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04/10/97 BENOY MOTOR SALES v. UNIVERSAL

April 10, 1997

BENOY MOTOR SALES, INC., A CORPORATION, BORG PONTIAC-GMC, INC., A CORPORATION, CONLON-COLLINS FORD, INC., A CORPORATION, FRAHER FORD SALES, A CORPORATION, LYNN CHEVROLET-BUICK, INC., A CORPORATION, NOREM BUICK CO., INC., A CORPORATION, SAWICKI CHEVROLET-CADILLAC, INC., A CORPORATION, S. P. BRADLEY MOTOR COMPANY, A CORPORATION, SUBURBAN BUICK COMPANY, A CORPORATION, AND WOLF CHEVROLET SALES, INC., A CORPORATION, PLAINTIFFS-APPELLANTS,
v.
UNIVERSAL UNDERWRITERS INSURANCE COMPANY, A CORPORATION, DEFENDANT-APPELLEE.



APPEAL FROM THE CIRCUIT COURT OF COOK COUNTY. HONORABLE DOROTHY KINNAIRD, JUDGE PRESIDING.

Rehearing Denied May 12, 1997. Released for Publication June 2, 1997.

Presiding Justice Wolfson delivered the opinion of the court. McNAMARA and Burke, JJ., concur.

The opinion of the court was delivered by: Wolfson

PRESIDING JUSTICE WOLFSON delivered the opinion of the court:

Our national desire to clean up polluted sites has produced a side industry that, in turn, creates a fertile ground for litigation--the resolving of coverage disputes between insured polluters and their insurance companies. This is one of those cases.

The plaintiffs are 10 automobile dealerships (Dealerships). They sought a declaratory judgment that would require Universal Underwriters Insurance Company (Universal) to defend and indemnify them against various claims brought first by the Illinois Environmental Protection Agency (IEPA), then by the United States Environmental Protection Agency (USEPA), concerning the same polluted site. The IEPA filed a lawsuit. The USEPA did not.

The trial court partially granted and partially denied the Dealerships' motion for summary judgment. That denial creates the major issues on appeal.

The trial court found the actions brought against the dealerships were separate and distinct. That meant Universal would not be responsible for any defense costs related to the USEPA administrative claim. It also led the trial court to separate consideration of "source removal" of the pollution from the soil and cleanup of the groundwater. Those decisions and other matters determined by the trial court lead us to reverse and remand this cause to the trial court for further proceedings.

The plaintiffs are 10 automobile dealerships. They are Benoy Motor Sales, Inc. (Benoy); Borg Pontiac-GMC, Inc. (Borg); Conlon-Collins Ford, Inc. (Conlon); Fraher Ford Sales (Fraher); Lynn Chevrolet-Buick, Inc. (Lynn); Norem Buick Co., Inc. (Norem); Sawicki Chevrolet-Cadillac, Inc. (Sawicki); S.P. Bradley Motor Company (S.P. Bradley); Suburban Buick Company (Suburban); and Wolf Chevrolet Sales, Inc. (Wolf). Universal Underwriters Insurance Company is the defendant.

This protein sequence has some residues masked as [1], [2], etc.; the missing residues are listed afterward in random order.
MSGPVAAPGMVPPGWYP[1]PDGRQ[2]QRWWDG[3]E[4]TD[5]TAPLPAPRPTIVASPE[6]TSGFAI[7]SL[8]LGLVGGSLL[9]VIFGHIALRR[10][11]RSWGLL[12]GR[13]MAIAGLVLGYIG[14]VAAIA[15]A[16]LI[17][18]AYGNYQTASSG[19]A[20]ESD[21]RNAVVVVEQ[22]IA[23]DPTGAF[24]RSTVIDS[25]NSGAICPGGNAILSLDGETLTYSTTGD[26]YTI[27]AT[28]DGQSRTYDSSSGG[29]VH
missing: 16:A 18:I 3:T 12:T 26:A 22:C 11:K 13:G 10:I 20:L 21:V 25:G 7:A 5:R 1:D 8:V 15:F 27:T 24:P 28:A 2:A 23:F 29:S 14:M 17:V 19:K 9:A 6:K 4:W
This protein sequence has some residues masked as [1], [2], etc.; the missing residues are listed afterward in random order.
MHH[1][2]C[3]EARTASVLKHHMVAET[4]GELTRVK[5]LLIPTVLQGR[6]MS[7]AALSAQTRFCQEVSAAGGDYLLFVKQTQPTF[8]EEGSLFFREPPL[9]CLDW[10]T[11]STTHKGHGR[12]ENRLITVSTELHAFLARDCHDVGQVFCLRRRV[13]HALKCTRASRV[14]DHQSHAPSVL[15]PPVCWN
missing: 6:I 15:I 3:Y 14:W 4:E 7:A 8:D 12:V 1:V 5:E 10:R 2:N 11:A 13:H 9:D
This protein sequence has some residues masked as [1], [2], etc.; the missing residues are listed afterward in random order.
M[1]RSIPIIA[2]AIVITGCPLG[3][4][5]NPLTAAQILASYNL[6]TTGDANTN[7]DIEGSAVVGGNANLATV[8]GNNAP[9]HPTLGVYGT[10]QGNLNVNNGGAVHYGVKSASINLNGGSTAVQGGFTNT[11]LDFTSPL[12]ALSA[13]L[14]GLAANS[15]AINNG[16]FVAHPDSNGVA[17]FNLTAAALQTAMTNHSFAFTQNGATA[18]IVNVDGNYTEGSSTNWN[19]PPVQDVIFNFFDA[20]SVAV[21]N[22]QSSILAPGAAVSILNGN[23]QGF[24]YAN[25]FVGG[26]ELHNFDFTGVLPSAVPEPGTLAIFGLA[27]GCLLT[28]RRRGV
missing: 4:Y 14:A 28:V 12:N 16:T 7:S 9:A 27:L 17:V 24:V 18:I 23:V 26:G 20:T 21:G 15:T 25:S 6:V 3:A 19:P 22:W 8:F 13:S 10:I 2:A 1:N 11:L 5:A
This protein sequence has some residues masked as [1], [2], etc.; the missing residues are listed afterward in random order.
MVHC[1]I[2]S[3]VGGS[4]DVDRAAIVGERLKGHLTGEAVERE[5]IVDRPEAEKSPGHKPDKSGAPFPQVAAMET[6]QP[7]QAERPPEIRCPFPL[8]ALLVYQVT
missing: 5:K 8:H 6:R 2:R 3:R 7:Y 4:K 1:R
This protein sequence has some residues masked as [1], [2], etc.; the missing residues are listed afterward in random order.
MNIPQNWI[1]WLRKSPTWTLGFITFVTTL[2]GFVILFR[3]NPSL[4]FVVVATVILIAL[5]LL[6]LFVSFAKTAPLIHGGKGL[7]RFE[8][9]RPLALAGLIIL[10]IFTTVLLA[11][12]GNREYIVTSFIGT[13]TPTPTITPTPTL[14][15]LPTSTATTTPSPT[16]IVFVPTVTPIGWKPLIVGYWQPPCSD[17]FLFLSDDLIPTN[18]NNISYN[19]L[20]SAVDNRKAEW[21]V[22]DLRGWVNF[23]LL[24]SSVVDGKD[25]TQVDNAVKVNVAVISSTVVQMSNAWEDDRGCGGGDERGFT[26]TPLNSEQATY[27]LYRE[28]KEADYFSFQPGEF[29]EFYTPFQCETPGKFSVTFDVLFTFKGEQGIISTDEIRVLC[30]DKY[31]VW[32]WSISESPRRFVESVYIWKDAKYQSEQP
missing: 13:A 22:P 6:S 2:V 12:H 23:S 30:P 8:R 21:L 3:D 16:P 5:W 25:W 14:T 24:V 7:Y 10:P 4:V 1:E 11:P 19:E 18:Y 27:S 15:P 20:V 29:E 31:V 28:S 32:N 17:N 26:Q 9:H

The Dealerships were solicited for their used crank case oil. Other than Lenz Oil, the record does not state who solicited the Dealerships' oil. The Dealerships sold some of this used oil to Lenz Oil.

Sometime between 1977 and 1985, the Dealerships purchased broad coverage insurance policies from Universal. The policies were called "Unicover" policies. The policies were an amalgam of separate policy types, such as general liability, fire, crime, property, and uninsured motorist policies. The policies included one or two types of umbrella coverage protecting the business or an individual.

Universal issued to the dealerships three types of Unicover policies. One policy was used generally between 1975 and 1980 (Unicover), a second between 1980 and 1982 (Unicover II), and a third after 1982 (Unicover III).

In 1985 the IEPA filed suit in Du Page County seeking recovery for any costs incurred because of the alleged release of hazardous substances at the Lenz Oil facility. The IEPA identified the Dealerships as potentially responsible parties (PRPs) but did not name them as parties in the lawsuit. In the fall of 1987, the IEPA sent notices to the Dealerships informing them that they were PRPs. This was the Dealerships' first notice of the problem.

In November 1987, Universal wrote the Dealerships. In its letters, Universal reserved its right "to deny coverage, to commence a declaratory judgment action, or to condition its defense obligation on a later judicial determination of its obligation" in this matter.

On March 24, 1988, the IEPA amended its complaint and named the Dealerships as defendants in the suit. On March 30, 1988, several of the Dealerships, while denying fault, joined a Partial Consent Decree. The Decree provided that the named Dealerships reimburse Illinois for costs expended in immediate removal activity at the Lenz Oil site.

The Decree covered "Source Removal" at the site but did not cover "Groundwater Costs." The Decree defined "Source Removal" as including all costs except "Groundwater Costs." "Groundwater Costs" included all costs associated with a program of groundwater remediation at the site, including costs to develop a groundwater monitoring ...


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